This text is notoriously difficult. There are parts of this story, that, to be honest, seem primitive and weird. It can be a bit off-putting for well-dressed modern readers. Folks who like shampoo and manicures can have a hard time with this passage. Moses builds an altar, which represents the Lord, and he builds twelve stone pillars, which represent the twelve tribes: Simeon, Levi, Judah, Issachar, Zebulun, Benjamin, Dan, Naphtali, Gad, Asher, Ephraim and Manasseh. Maybe there is a symbol on each pillar so you can tell which one is your tribe. It is early in the morning when Moses does this, and the people gather round. Strong young men select flawless young bulls from the herds of Israel, and lead them to the altar where they are sacrificed. Burnt offerings and peace offerings are made, a graphic symbol of the peace that exists between God and the tribes. Blood from the sacrificed bulls runs thick. Half of it Moses puts into bowls. The other half he sprinkles on the altar. Then he reads the Book of the Covenant to them. These are the laws that God has given, the commandments that will establish the values of their nations, the statutes that will guard their hearts. In a rare moment of deep and pure faith, the people respond. “We will do everything the Lord has said; we will obey.”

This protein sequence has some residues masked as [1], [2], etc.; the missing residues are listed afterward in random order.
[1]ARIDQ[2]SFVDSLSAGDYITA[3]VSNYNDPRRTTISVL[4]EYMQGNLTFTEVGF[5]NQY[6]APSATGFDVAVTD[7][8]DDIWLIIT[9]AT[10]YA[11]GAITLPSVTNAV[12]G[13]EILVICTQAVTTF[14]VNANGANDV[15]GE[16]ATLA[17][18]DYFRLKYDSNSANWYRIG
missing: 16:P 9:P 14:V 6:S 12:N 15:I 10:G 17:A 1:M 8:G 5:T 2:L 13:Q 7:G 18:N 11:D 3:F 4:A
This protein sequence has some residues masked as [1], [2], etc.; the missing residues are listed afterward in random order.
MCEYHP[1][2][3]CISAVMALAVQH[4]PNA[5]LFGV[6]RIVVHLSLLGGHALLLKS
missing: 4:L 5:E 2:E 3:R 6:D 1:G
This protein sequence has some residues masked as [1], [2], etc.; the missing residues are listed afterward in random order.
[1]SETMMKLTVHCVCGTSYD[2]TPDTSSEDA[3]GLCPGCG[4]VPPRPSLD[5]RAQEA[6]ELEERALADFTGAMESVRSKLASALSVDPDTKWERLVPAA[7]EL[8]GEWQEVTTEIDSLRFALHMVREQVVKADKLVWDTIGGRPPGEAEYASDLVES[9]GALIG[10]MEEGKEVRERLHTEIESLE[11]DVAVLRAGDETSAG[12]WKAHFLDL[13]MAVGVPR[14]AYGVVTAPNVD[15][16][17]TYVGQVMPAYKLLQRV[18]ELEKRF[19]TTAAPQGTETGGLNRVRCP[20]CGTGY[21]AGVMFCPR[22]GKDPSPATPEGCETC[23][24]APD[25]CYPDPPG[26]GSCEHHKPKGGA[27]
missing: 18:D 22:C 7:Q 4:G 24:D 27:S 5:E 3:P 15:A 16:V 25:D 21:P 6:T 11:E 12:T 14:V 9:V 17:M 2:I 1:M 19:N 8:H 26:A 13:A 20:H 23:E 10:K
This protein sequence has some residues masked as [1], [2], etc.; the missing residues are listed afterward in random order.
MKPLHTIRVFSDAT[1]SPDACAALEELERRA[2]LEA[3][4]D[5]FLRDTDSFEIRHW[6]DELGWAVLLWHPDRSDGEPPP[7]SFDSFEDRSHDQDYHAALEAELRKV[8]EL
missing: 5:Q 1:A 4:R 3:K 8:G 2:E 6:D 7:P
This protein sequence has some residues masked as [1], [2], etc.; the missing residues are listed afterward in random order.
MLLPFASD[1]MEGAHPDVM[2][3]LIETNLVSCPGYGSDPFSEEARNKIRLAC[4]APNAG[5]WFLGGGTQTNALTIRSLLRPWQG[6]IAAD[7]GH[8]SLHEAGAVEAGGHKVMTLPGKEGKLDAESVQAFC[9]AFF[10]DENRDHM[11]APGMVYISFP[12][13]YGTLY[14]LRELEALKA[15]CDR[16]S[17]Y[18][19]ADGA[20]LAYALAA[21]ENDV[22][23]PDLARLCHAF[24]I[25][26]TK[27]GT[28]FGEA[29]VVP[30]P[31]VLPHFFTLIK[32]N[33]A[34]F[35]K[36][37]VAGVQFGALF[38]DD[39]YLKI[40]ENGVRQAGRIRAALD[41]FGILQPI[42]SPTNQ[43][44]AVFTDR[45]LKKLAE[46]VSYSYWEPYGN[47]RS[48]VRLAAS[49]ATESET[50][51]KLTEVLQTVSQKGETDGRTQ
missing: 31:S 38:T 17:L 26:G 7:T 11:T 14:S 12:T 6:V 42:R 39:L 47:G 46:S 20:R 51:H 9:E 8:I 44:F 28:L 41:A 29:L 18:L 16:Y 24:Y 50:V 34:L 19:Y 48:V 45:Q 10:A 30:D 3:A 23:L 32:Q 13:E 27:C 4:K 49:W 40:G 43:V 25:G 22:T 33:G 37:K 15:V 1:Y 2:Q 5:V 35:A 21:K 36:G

Moses lifts up the bowl, and he dips his fingers in the warm blood. With vigorous motions he sprinkles the blood upon the crowd. Blood dots the people of Simeon. There is bright red on the arms and faces of the tribe of Levi. Crimson stripes run down the cheeks of Judah. Eyes are closed and hands lifted up, in Issachar, Zebulun, Bejamin, Dan, Naphtali, Gad, Asher, Ephraim and Manasseh. All are sprinkled with the blood. Moses calls out, “This…is the blood…of the covenant…the Lord…has made…with you…in accordance…with all…these words.”